Is your car costing too much money?

by Kristina on May 6, 2013 · 3 comments

Good morning Dinks. What is your biggest monthly expense? Maybe it’s your home, maybe it’s repaying your debt or maybe it’s your car.  People are torn between the convenience and the cost of owning a car.  Some people like to buy their cars new because new cars come with a warranty and some people like to buy their cars used in an effort to save on the initial cost.

The actual purchase price of the car is only the tip of the iceberg when it comes to the yearly maintenance costs that come with owning a car.  Not only do we have to pay for gas and oil changes with the upkeep of our car we also have to pay for our registration, our driver’s license and of course the cost to repair our car if ever we have an accident or something breaks down.

MSN recently posted an article titled “Ten easy ways to make your car last longer”. I appreciate this article because I paid a lot of money for my Honda and I took good care of it to try and avoid an unnecessary spending.

Use these tips to extend the life of your car:

1. Check your owner’s manual. I know that a lot of people say that we shouldn’t do our regularly schedule car maintenance at the dealership but I did.  I had my car for 3 years and every single time I needed an oil change I would take it to a Honda dealership. It cost $40 and I knew my car was well taken care of.  However for body work after my two accidents I took the car to a local auto body repair that a friend referred me to.

2. Flush your engine coolant regularly. This is a great way to extend the life of your car because when a car overheats there are a whole bunch of other problems/damage that come along with it. It’s also a good idea to keep a bottle of anti-freeze in the trunk of your car in case you ever have an emergency.

3. Avoid running your vehicle on empty. When I bought my car my parents always told me not to let the gas get below a quarter of a tank. I was not sure why, but I never let it get too low.

4.  your battery before it dies.  I am not even sure how we can check our car battery life, but I’m sure it can be done.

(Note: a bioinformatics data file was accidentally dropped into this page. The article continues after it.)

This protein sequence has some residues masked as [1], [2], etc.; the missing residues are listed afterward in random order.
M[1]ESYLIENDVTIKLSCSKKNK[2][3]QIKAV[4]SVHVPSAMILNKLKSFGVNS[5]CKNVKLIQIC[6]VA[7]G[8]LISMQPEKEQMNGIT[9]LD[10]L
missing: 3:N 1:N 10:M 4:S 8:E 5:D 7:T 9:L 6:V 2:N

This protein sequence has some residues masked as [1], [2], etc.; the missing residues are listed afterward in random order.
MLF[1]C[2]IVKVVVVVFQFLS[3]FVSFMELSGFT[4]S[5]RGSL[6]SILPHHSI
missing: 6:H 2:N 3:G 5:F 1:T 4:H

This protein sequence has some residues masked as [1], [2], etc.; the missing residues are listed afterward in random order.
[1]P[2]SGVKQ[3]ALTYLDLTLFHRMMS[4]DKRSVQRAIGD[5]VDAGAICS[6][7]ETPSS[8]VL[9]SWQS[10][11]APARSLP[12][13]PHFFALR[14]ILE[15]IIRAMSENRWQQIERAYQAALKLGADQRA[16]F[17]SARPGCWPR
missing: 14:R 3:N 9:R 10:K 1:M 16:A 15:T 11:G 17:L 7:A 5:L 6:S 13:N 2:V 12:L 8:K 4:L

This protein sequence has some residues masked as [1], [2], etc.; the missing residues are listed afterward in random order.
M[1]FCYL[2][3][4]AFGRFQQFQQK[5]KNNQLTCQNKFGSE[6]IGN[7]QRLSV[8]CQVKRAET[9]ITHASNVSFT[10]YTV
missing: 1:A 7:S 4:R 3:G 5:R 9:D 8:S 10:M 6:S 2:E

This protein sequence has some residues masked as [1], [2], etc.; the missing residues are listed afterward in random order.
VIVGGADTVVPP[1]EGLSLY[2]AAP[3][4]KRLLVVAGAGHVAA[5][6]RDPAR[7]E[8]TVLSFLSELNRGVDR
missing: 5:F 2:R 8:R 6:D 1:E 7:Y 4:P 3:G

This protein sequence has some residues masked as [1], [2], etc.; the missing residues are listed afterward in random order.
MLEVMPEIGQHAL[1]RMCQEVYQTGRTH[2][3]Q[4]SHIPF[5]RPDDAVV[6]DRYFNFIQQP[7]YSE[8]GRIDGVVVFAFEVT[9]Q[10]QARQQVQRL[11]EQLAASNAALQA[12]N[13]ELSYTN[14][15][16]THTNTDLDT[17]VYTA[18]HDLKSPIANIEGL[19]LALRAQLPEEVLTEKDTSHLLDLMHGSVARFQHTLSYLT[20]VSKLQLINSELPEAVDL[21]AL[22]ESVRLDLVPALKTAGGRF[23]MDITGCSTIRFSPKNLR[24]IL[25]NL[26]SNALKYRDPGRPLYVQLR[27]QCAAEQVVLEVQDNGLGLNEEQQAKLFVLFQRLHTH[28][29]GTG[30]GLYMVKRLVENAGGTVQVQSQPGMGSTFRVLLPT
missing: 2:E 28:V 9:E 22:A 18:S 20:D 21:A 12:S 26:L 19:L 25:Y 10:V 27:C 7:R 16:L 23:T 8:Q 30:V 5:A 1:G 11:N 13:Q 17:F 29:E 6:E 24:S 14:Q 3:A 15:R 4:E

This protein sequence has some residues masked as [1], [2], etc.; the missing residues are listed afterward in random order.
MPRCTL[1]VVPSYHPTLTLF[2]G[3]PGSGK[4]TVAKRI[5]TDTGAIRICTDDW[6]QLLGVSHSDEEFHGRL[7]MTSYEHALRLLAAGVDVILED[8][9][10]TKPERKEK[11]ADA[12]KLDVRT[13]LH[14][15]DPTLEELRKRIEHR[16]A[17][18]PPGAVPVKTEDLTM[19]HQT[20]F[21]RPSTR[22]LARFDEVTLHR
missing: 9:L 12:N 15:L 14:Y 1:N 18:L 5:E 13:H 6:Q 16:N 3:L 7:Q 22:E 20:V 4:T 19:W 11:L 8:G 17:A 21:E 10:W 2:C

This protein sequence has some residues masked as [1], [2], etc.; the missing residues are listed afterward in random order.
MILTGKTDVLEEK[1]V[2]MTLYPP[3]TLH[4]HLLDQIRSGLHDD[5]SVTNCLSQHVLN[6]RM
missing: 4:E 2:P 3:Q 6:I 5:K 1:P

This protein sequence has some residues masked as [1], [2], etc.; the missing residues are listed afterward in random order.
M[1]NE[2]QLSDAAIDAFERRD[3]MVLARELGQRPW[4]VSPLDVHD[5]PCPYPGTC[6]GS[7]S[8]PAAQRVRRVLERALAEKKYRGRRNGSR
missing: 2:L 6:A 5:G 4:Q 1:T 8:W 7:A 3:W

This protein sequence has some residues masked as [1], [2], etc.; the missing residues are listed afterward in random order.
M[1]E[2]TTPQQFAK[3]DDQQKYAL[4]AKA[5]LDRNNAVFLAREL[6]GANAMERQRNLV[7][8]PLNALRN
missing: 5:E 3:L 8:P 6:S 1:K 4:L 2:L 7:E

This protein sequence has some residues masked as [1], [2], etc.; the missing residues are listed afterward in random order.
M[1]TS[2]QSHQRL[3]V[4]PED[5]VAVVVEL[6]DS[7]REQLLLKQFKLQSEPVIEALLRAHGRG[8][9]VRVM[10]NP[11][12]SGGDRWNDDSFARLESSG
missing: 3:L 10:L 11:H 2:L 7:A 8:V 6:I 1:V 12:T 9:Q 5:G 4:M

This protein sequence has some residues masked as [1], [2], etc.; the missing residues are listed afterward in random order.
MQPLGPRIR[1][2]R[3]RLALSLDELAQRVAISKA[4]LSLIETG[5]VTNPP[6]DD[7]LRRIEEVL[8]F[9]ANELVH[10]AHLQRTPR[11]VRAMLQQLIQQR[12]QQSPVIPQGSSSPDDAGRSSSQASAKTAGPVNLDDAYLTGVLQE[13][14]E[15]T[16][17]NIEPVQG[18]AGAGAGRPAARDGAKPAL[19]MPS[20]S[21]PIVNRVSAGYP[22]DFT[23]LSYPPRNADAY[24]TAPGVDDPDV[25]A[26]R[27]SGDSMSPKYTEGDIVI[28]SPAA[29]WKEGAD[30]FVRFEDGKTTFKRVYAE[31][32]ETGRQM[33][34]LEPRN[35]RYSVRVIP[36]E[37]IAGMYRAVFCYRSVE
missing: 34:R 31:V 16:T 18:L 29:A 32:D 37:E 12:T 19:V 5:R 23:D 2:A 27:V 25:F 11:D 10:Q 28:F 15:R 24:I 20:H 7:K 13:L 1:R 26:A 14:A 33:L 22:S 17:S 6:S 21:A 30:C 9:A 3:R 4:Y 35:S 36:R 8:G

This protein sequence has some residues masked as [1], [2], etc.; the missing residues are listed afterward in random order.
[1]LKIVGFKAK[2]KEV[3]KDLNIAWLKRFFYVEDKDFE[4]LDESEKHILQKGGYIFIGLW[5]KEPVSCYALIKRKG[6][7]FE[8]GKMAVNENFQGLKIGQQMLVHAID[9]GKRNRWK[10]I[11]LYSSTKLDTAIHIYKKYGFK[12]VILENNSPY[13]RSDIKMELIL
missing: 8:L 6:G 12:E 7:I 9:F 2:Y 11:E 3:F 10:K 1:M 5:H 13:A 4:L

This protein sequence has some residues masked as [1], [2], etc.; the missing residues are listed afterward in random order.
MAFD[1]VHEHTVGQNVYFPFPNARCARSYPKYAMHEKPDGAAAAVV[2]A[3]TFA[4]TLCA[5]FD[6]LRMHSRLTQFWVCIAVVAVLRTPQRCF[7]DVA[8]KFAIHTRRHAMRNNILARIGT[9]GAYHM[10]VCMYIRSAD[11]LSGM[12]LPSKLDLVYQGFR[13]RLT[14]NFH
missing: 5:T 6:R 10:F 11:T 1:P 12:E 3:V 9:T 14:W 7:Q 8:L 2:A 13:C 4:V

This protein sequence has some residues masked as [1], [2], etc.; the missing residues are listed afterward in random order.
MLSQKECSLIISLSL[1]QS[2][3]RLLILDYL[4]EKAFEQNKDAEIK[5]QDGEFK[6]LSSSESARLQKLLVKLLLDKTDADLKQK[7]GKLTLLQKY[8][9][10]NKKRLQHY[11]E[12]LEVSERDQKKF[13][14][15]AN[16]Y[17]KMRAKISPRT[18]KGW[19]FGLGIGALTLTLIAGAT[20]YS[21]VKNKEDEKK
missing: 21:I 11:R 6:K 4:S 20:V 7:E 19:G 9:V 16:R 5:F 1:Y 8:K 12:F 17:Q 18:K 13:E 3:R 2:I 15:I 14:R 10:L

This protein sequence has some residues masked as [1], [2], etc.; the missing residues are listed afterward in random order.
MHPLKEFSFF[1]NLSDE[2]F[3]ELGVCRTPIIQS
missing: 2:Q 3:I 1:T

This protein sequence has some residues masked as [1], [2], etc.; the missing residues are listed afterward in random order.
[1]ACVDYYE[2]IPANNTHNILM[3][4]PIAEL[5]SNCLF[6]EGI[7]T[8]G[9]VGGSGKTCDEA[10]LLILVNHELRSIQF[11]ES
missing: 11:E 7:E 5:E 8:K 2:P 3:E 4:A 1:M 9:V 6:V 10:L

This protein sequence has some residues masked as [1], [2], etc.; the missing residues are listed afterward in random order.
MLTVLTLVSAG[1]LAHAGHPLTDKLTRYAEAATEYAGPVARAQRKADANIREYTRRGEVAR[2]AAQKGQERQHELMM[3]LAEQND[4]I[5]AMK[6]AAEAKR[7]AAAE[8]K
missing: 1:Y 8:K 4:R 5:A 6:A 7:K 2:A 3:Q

5. Use quality motor oil.  When I bought my Honda they actually recommended the type of motor oil that I should use in my car.  If you aren’t sure what type of motor oil to use for your engine type I am sure that your mechanic can recommend a good brand.

6. Change your transmission fluid. This is one thing that we never want to get low because it affects the car engine as well as the performance of the car.

7. Flush your break system.  Other than starting the car the one thing that we never want to be without are breaks.

8. Keep your car clean.  I loved taking my car to get washed because it was so shiny afterwards, but apparently there are other benefits that come with keeping your car clean.

9. Buy a tire pressure gauge. I have been told that if our tires screech when we turn a corner it is time to add some air into our tires. Having a gauge to measure our tire pressure is also a good way to keep up the maintenance on our car.

10. Consult forums for advice. Online communities and blogs are a great way to ask questions and find new products. I like getting the advice of consumers rather than professionals.

What is the last big expense you had for your car?

Photo by modomatic



{ 3 comments… read them below or add one }

1 Ian May 6, 2013 at 10:44 am

I drive, and quite enjoy, a ’99 Audi A4 wagon. The last big, and unexpected, expense was to replace the turbo and housing. Not bad, considering it went over 150k miles on the original, many only make 80k miles. But it did set me back ~$1700. I know the next big chunk coming up will be a new clutch, will end up ~$1200 or so. Big chunks of money, but they are still so much less than dealing with car payments.

And yeah, I’m onboard with keeping the car clean, inside and out. Outside I think there’s less chance for rust and gunk to cause problems when its clean, and inside the contact surfaces (seats, floors, doors) last longer when clean. Its also nice to consistently surprise folks that the car is now 14 years old. Aside from the styling being slightly aged, most folks guess its only 3-4 years old.

2 John S @ Frugal Rules May 6, 2013 at 12:38 pm

These are all great tips. What I think is key is to not let anything get away from you and to follow the manual. I think our last big expense was the 45k mile check up.

3 Canadian Budget Binder May 6, 2013 at 8:27 pm

I’m pretty critical about my vehicle as I like to have it in top notch shape all of the time. I put lots of my hard-earned cash into so I’ll take good care of it. All good tips here!

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